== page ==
Top 5 Hikes For Viewing Smoky Mountain Fall Colors
The changing leaves bring a unique experience to hiking in Great Smoky Mountains National Park. Plus, it’s not quite as hot, so you can enjoy your time in the mountains even more! Take a look at these top hikes for viewing Smoky Mountain fall colors:
1. Gregory Bald
Hiking to Gregory Bald is not necessarily beginner-friendly; however, the 11-mile trek is well worth it when you come to the large bald overlooking some incredible mountain views! While it’s a popular wildflower hike in the spring and summer, Gregory Bald is just as beautiful during the fall season. You’ll begin the trail through the forest and climb over 3,000 feet to reach the grassy meadow on the mountain ridge. We recommend starting early and expect to spend most of the day on this hike. It’s a must for hiking enthusiasts, for sure!
2. Chimney Tops
A shorter hike we recommend for seeing Smoky Mountain fall colors is the Chimney Tops Trail. A few miles past the Sugarlands Visitor Center, you’ll find the trailhead on Newfound Gap Road. The hike to Chimney Tops is only 3.3 miles long, but you’ll climb over 360 steps to reach over 1,400 feet in elevation. You must experience for yourself the breathtaking views of Mount Leconte from this observation point!
3. Mt. Cammerer
The view from the Mt. Cammerer Fire Tower is show-stopping during the autumn months! The most popular route takes you on the Low Gap Trail, where you’ll be able to admire the changing leaves as you ascend higher in elevation. During the last portion of the 11-mile hike, you’ll climb wooden steps built in the early 1990s by the Civilian Conservation Corps! Once you’ve reached the Fire Tower, take in the 360-degree view of the Smokies, including Mount Sterling and Snowbird Mountain.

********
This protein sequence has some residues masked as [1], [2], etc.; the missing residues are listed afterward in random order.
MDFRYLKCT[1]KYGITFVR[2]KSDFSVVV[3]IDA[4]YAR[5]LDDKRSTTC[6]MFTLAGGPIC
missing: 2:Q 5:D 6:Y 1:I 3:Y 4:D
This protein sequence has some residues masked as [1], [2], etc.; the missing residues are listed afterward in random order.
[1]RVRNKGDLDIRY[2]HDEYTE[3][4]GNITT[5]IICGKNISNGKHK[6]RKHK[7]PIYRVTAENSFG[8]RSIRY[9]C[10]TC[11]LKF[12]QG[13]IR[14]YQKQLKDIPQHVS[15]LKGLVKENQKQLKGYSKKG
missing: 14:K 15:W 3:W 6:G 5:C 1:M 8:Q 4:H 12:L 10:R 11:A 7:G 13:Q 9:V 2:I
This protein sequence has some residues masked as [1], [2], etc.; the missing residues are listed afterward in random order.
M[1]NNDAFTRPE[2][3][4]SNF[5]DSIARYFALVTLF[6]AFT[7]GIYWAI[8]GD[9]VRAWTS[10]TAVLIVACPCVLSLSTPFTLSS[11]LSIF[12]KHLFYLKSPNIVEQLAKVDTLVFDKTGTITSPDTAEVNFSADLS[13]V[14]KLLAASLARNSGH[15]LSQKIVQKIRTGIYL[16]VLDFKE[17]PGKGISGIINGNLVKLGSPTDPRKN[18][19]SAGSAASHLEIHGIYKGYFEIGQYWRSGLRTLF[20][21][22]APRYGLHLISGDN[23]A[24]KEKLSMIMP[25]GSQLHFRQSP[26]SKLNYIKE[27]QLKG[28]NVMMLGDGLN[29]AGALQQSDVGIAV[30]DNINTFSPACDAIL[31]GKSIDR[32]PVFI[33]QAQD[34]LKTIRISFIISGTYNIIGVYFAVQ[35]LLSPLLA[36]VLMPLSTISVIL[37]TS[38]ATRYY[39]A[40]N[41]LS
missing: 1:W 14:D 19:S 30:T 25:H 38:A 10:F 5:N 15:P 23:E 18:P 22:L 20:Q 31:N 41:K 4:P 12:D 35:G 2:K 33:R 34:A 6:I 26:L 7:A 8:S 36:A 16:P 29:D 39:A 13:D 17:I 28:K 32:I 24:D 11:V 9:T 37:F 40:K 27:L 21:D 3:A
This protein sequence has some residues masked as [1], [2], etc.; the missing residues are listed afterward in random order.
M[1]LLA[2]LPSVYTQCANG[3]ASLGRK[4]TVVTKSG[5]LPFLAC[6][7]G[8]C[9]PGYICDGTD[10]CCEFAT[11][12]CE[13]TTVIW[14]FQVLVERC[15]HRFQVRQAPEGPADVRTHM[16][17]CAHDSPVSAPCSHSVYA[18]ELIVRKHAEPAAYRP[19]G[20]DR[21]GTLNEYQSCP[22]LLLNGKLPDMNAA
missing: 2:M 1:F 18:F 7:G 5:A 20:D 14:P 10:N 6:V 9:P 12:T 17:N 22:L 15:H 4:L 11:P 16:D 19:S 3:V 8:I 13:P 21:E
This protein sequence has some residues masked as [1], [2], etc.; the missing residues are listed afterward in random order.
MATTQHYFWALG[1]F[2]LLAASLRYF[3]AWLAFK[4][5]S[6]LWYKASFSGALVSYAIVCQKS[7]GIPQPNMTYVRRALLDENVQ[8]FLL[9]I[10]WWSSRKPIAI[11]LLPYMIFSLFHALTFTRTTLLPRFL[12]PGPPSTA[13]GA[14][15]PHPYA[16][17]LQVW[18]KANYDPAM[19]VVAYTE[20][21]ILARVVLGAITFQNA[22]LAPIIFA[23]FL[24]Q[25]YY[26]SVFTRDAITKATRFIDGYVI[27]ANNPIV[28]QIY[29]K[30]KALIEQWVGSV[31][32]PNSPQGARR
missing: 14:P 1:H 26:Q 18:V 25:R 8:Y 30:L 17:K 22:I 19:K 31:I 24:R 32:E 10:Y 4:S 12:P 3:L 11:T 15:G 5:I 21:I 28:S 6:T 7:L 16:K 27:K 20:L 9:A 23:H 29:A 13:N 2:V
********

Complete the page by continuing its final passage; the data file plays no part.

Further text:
4. Meigs Creek Trail
A waterfall hike is always a good idea and even more beautiful with the backdrop of yellow, orange, and red leaves! The Meigs Creek Trail starts at The Sinks, a few miles from the Townsend Wye. During this hike, you’ll cross the stream several times and slowly incline on a sometimes muddy and rocky path. You’ll want to make sure you’re wearing proper footwear! Meigs Falls is not far from the trailhead, and this is also a great trail to bring your fishing gear along. What’s better than spending the day hiking and fishing in the Smokies?!
5. Rocky Top
Thunderhead Mountain, probably better known as Rocky Top, is another strenuous hike with great reward. At nearly 14 miles, the hike to Thunderhead Mountain begins in Cades Cove on the Anthony Creek Trail. You’ll walk a short section of the iconic Appalachian Trail and come to Spence Field, another great place to admire the Smoky Mountain fall colors, before arriving at one of the Thunderhead Mountain’s peaks called Rocky Top. From there, you’ll be able to see Fontana Lake and Townsend on clearer days!
Now you know a few top hikes for viewing Smoky Mountain fall colors! If you’d rather take a long drive through the mountains to experience the bright autumn foliage, check out these less crowded scenic drives in the Smokies.